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::: center home >> events >> lunchtime >> 2005-06 >> abstracts

Tuesday, 4 April 2006
Final Causes
Boris Hennig, University of Hamburg, Philosophy
12:05 pm,817R Cathedral of Learning

Abstract:  I will argue, on the basis of a systematic reading of Aristotle’s Physics B3, that final causes are for natural movements what formal causes are for natural things.  As a consequence, final and efficient causality are complementary in the same sense in which matter and form are; they are two sides of the same coin.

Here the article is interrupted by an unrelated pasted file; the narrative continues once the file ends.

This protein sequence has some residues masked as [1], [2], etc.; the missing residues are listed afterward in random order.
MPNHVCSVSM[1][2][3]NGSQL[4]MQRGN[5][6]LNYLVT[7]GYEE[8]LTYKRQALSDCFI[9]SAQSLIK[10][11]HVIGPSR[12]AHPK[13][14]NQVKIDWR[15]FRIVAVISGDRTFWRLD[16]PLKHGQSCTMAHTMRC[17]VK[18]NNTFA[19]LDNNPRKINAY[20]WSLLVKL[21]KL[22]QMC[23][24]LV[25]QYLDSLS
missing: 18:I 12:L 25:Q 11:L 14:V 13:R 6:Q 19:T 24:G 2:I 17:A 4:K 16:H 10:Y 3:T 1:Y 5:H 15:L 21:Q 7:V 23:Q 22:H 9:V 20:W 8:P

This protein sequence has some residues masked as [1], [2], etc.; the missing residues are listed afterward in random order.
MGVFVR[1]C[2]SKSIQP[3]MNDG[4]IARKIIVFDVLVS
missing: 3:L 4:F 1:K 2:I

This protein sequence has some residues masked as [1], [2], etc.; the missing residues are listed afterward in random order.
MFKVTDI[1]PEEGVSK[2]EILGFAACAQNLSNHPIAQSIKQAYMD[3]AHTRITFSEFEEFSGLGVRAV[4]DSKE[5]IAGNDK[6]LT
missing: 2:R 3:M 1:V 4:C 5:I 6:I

This means that the final cause of a natural movement is the typical course that it takes when it is completed.  For elementary processes, the specification of their efficient cause directly includes a description of their final cause.  In the case of complex natural movements, however, we often know the final cause of a complex movement before knowing the efficient causes of its more basic parts.  In such cases, it may seem that the final cause is an external purpose or effect that is not matched by a complementary efficient cause.

Revised 3/6/08 - Copyright 2006